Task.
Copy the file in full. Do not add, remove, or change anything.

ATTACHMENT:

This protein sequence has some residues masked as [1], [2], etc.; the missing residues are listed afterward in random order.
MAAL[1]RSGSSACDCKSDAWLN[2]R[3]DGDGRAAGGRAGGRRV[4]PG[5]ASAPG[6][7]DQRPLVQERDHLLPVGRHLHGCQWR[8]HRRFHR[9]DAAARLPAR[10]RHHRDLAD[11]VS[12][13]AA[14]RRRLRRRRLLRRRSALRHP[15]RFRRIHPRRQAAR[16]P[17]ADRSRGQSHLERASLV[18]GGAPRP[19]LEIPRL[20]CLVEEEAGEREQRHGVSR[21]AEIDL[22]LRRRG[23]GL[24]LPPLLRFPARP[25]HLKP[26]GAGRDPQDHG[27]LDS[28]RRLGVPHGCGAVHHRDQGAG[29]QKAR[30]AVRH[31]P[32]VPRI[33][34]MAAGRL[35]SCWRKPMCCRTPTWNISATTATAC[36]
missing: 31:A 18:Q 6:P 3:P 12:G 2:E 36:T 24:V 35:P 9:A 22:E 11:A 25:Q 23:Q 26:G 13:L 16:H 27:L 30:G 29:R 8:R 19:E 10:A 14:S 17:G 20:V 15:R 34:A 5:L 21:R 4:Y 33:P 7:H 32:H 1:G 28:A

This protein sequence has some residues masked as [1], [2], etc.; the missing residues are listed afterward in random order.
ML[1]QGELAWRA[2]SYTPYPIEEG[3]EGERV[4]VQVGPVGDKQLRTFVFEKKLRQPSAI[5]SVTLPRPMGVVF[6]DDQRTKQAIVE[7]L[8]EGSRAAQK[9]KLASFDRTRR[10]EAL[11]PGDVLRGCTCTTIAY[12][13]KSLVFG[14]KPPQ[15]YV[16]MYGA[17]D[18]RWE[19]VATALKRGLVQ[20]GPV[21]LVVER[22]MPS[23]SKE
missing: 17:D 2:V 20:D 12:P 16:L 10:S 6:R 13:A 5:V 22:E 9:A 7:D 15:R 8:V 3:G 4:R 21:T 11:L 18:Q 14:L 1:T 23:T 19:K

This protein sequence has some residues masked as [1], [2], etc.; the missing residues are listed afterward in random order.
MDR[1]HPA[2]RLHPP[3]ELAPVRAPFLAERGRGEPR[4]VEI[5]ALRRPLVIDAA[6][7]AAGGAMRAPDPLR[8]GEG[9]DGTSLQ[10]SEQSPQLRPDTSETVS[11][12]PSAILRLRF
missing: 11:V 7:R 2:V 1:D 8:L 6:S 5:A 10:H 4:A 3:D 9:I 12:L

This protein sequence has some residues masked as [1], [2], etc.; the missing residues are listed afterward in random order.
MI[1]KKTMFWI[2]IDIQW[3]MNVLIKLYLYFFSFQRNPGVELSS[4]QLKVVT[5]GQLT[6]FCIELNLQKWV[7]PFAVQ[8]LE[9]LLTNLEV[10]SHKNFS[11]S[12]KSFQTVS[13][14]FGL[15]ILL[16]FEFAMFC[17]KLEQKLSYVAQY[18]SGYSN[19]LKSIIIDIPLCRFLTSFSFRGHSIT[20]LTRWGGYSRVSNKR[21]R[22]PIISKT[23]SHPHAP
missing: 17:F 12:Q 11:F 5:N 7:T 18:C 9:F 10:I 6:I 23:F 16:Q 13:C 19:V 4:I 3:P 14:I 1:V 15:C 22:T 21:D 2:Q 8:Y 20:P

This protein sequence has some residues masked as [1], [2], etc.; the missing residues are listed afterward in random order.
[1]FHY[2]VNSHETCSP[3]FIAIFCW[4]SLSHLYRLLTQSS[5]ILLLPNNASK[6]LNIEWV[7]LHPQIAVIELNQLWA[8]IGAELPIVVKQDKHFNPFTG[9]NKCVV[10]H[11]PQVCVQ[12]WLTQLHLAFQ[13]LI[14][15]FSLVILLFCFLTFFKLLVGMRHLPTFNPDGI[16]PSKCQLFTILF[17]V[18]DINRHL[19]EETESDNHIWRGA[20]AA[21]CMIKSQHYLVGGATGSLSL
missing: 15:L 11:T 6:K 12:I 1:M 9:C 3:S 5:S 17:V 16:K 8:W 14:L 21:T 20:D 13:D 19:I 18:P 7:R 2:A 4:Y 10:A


This protein sequence has some residues masked as [1], [2], etc.; the missing residues are listed afterward in random order.
MAAL[1]RSGSSACDCKSDAWLN[2]R[3]DGDGRAAGGRAGGRRV[4]PG[5]ASAPG[6][7]DQRPLVQERDHLLPVGRHLHGCQWR[8]HRRFHR[9]DAAARLPAR[10]RHHRDLAD[11]VS[12][13]AA[14]RRRLRRRRLLRRRSALRHP[15]RFRRIHPRRQAAR[16]P[17]ADRSRGQSHLERASLV[18]GGAPRP[19]LEIPRL[20]CLVEEEAGEREQRHGVSR[21]AEIDL[22]LRRRG[23]GL[24]LPPLLRFPARP[25]HLKP[26]GAGRDPQDHG[27]LDS[28]RRLGVPHGCGAVHHRDQGAG[29]QKAR[30]AVRH[31]P[32]VPRI[33][34]MAAGRL[35]SCWRKPMCCRTPTWNISATTATAC[36]
missing: 31:A 18:Q 6:P 3:P 12:G 2:E 36:T 24:V 35:P 9:A 22:E 11:A 25:Q 23:Q 26:G 13:L 16:H 27:L 30:G 29:R 8:R 19:E 10:A 14:S 17:G 20:V 15:R 34:A 5:L 21:R 4:Y 33:P 7:H 32:H 1:G 28:A

This protein sequence has some residues masked as [1], [2], etc.; the missing residues are listed afterward in random order.
ML[1]QGELAWRA[2]SYTPYPIEEG[3]EGERV[4]VQVGPVGDKQLRTFVFEKKLRQPSAI[5]SVTLPRPMGVVF[6]DDQRTKQAIVE[7]L[8]EGSRAAQK[9]KLASFDRTRR[10]EAL[11]PGDVLRGCTCTTIAY[12][13]KSLVFG[14]KPPQ[15]YV[16]MYGA[17]D[18]RWE[19]VATALKRGLVQ[20]GPV[21]LVVER[22]MPS[23]SKE
missing: 17:D 2:V 20:D 12:P 16:L 10:S 6:R 13:A 5:V 22:E 9:A 7:D 15:R 8:V 3:G 4:R 21:T 11:L 18:Q 14:L 1:T 23:T 19:K

This protein sequence has some residues masked as [1], [2], etc.; the missing residues are listed afterward in random order.
MDR[1]HPA[2]RLHPP[3]ELAPVRAPFLAERGRGEPR[4]VEI[5]ALRRPLVIDAA[6][7]AAGGAMRAPDPLR[8]GEG[9]DGTSLQ[10]SEQSPQLRPDTSETVS[11][12]PSAILRLRF
missing: 11:V 7:R 2:V 1:D 8:L 6:S 5:A 10:H 4:A 3:D 9:I 12:L

This protein sequence has some residues masked as [1], [2], etc.; the missing residues are listed afterward in random order.
MI[1]KKTMFWI[2]IDIQW[3]MNVLIKLYLYFFSFQRNPGVELSS[4]QLKVVT[5]GQLT[6]FCIELNLQKWV[7]PFAVQ[8]LE[9]LLTNLEV[10]SHKNFS[11]S[12]KSFQTVS[13][14]FGL[15]ILL[16]FEFAMFC[17]KLEQKLSYVAQY[18]SGYSN[19]LKSIIIDIPLCRFLTSFSFRGHSIT[20]LTRWGGYSRVSNKR[21]R[22]PIISKT[23]SHPHAP
missing: 17:F 12:Q 11:F 5:N 7:T 18:C 9:F 10:I 6:I 23:F 16:Q 13:C 19:V 4:I 3:P 14:I 1:V 15:C 22:T 21:D 2:Q 8:Y 20:P

This protein sequence has some residues masked as [1], [2], etc.; the missing residues are listed afterward in random order.
[1]FHY[2]VNSHETCSP[3]FIAIFCW[4]SLSHLYRLLTQSS[5]ILLLPNNASK[6]LNIEWV[7]LHPQIAVIELNQLWA[8]IGAELPIVVKQDKHFNPFTG[9]NKCVV[10]H[11]PQVCVQ[12]WLTQLHLAFQ[13]LI[14][15]FSLVILLFCFLTFFKLLVGMRHLPTFNPDGI[16]PSKCQLFTILF[17]V[18]DINRHL[19]EETESDNHIWRGA[20]AA[21]CMIKSQHYLVGGATGSLSL
missing: 15:L 11:T 6:K 12:I 1:M 9:C 3:S 5:S 17:V 16:K 8:W 14:L 21:T 20:D 13:D 19:I 18:P 7:R 2:A 4:Y 10:A